My Dissenting Opinion on “The Descendants” — a guest blog by Constance Hale

My friend, Connie Hale,  grew up in Hawaii and was educated at Punahou (the elite college prep school that is also Barack Obama’s alma mater.) From there, she earned a bachelor’s degree in English from Princeton University and a masters in journalism  from U.C. Berkeley. She is now a gifted author, journalist, and editor who works at San Francisco’s famed Writers’ Grotto. I’m honored to run this guest blog by Connie on the Alexander Payne film, “The Descendants,” which is set in Hawaii.  Here’s her thought-provoking take on the film and the many issues surrounding land, power, and one-percenters in the Aloha State.

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By Constance Hale

Folks who know I grew up in Hawaii have inquired about my response to The Descendants. At the risk of sounding dyspeptic, here it is. First, if you evaporate all the Hawaii stuff out, you’ve got a pretty banal story, albeit a tearjerker. “Back-up” dad (aka George Clooney), alienated kids, failing marriage, loss that brings kids closer to dad.

Now put the Hawaii subplot back in. Kudos to the filmmaker for giving slight attention to the tragic political history of Hawaii, and hooray that the character Matt King doesn’t sell out–yet.

But auwe! (Translation: alas! bummer! too bad!) This film over-focuses on the rarefied lives of Hawaiian one-percenters, instead of the real lives and real concerns of 1) folks with more connection to their Native Hawaiian roots than Matt King; 2) folks who don’t get to live in glorious houses in Nu’uanu Valley and send their kids to expensive schools; 3) the racially interesting, socioeconomically diverse, medically and psychically vulnerable hoi polloi that are shown in the first few minutes of the film, then abandoned.

What isn’t touched in this film: The larger story of the ways that the deeds and misdeeds of Hawaiian royalty, New England missionaries, and the haole oligarchy left bruises still tender to the touch. The story of how a determined band of haole are suing Hawaiian institutions like the Kamehameha Schools to get a share of the very small privileges Native Hawaiian still enjoy after having lost their land, their communal way of life, their full access to mountains, shorelines, waters. The story of how some Native Hawaiians are trying to wrest back some sort of sovereignty analogous to that held by other Native Americans and how other Native Hawaiians are making sure that music and dance and language come roaring back from near extinction.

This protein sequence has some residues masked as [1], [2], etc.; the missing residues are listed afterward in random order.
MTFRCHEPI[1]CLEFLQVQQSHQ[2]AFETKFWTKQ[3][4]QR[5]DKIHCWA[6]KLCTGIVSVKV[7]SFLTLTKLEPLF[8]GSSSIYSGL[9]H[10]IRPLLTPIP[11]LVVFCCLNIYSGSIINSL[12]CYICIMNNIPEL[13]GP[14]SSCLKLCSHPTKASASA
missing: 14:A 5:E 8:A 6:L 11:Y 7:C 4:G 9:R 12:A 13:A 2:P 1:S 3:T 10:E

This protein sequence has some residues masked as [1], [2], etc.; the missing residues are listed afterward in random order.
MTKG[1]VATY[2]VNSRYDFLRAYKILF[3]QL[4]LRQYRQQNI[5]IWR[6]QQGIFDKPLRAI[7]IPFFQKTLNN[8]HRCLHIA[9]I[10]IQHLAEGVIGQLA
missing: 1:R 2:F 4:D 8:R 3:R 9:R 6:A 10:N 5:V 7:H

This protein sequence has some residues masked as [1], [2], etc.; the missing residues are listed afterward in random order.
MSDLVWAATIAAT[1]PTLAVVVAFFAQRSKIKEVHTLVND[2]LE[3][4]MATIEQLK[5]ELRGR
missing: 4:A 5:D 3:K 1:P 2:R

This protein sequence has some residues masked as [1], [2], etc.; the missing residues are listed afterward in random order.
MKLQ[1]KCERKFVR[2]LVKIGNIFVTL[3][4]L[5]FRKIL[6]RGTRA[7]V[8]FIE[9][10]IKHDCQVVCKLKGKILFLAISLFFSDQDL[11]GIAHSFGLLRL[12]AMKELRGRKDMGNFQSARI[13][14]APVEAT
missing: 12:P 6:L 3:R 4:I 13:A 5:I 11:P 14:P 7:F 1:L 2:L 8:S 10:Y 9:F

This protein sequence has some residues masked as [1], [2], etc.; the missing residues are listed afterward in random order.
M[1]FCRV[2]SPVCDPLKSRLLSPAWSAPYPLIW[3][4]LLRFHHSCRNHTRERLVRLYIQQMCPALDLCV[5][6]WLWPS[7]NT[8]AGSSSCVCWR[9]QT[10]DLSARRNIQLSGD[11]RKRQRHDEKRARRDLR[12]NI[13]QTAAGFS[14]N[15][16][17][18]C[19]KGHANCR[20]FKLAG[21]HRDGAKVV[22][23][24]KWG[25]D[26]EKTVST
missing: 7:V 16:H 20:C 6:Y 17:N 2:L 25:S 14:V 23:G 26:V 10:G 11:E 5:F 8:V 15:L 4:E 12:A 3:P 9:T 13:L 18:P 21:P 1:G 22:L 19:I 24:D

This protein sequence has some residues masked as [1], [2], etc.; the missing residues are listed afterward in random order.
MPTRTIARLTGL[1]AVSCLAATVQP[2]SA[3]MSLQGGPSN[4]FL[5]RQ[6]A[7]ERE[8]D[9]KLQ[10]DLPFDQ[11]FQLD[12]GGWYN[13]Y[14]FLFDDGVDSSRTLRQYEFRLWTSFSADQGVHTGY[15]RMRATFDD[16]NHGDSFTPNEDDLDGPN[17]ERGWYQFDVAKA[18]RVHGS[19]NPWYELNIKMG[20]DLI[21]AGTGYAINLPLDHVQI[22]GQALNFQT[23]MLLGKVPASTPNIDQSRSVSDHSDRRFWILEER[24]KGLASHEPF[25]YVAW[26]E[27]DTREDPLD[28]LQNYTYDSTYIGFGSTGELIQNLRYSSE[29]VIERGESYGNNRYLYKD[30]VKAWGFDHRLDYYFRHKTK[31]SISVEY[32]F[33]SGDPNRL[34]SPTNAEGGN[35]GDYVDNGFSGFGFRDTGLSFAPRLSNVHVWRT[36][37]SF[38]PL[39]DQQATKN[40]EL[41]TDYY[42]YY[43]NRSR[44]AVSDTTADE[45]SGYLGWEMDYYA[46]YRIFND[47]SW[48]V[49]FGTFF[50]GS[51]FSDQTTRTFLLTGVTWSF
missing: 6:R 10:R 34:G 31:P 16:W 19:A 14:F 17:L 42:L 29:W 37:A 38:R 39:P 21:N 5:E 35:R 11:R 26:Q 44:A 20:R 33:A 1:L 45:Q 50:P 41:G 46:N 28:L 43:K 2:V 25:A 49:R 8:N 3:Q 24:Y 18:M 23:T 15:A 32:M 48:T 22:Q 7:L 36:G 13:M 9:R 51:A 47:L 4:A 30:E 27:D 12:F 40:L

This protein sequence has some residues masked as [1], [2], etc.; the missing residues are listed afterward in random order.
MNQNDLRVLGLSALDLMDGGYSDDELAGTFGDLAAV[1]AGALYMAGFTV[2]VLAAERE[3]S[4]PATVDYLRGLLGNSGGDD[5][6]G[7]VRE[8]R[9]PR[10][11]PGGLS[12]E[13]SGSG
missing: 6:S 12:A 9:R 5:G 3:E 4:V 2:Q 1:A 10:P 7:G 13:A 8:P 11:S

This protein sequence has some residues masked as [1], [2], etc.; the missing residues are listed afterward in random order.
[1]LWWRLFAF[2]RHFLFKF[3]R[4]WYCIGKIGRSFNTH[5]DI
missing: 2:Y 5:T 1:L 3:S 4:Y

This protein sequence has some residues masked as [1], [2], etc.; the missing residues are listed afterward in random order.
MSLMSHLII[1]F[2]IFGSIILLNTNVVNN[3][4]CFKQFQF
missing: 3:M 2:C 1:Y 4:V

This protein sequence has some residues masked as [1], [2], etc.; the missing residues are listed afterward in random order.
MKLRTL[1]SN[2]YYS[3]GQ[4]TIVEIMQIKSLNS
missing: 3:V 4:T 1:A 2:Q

The film might also have quoted the state motto–Ua mau ke ea o ka ‘aina i ka pono (“The life of the land is perpetuated in righteousness”) or probed the deeply esoteric Hawaiian notion of “pono.” (I prefer to translate the word as “moral correctness,” which doesn’t carry the Christian overtones of “righteousness.”) A more adept filmmaker might have jettisoned certain comedic touches (Clooney’s full head of gray hair floating over an ironwood hedge the way a coconut floats on the water) in favor of more artfully exploring the idea that only if we are all good stewards of the land, from which Hawaiians believe all culture flows, can we ensure that what is truly magical about Hawaii endures.

OK, it’s not fair to expect a film to do this much, but I would have been happy with more layers in the story.

All that said, I thought that the depiction of surfer-dude adults, denizens of the Outrigger Canoe club, students at Hawaii Prep and Punahou was spot on. So was the depiction of life at the top for families like the Kings: they live like that, they talk like that, they dress like that. (The only false note: Matt King wore topsiders instead of slippers–”flip flops” to you mainlanders. No self-respecting islander wears those preppie moccasins.)

And the best thing: the film features some of the unbelievably good Hawaiian music that remains unknown to most mainlanders–I hope this film helps change that. I loved loved loved the scene in that bar in Hanalei with the musician’s cousin singing in falsetto. That was pretty authentic, though you probably won’t find it in Hanalei. I’ve spent two separate reporting trips looking for Hawaiian music in Hanalei hotels, restaurants, and bars and can say it’s mostly absent. There is, though, a wonderful (haole) couple who play and talk slack-key on Friday and Sunday afternoons at the Hanalei Community Center: Doug and Sandy McMaster.

Let’s hope Kaui Hart Hemmings writes another novel set in Hawaii, showing yet another dimension of life in the islands, and that another filmmaker chooses to make it.

Imua! (Let’s keep moving forward!)

You didn’t see the taro patches of Hanalei in the movie, but they are a hugely important part of Hanalei and one of the signs that Native Hawaiians still have a foothold here.

 

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Comments

  1. Amy Skewes-Cox says:

    This article rang so true and I appreciated hearing the insights of someone who really understands Hawaii. I totally agree with her comments about the music and also agree that the fields of taro should have been featured in the movie. The issue of land preservation was an important underpinning of the movie which I thought was handled well but could have possibly been stronger. I need to read Julie’s book soon! Thanks for sharing this. Amy Skewes-Cox

  2. great article, thanks for the insight on the realities, most mainlanders are aware of the high cost of living in Hawaii, and that even on the mainland, the King house would have belonged to a one percenter. Loved seeing the beauty of Hawaii, as I have never been there. I imagined most Hawaiians as living more like the younger girl’s classmate. I couldn’t help but obsess over the Hawaiian quilt in the final scene of the movie, and researched a little about the tradition.

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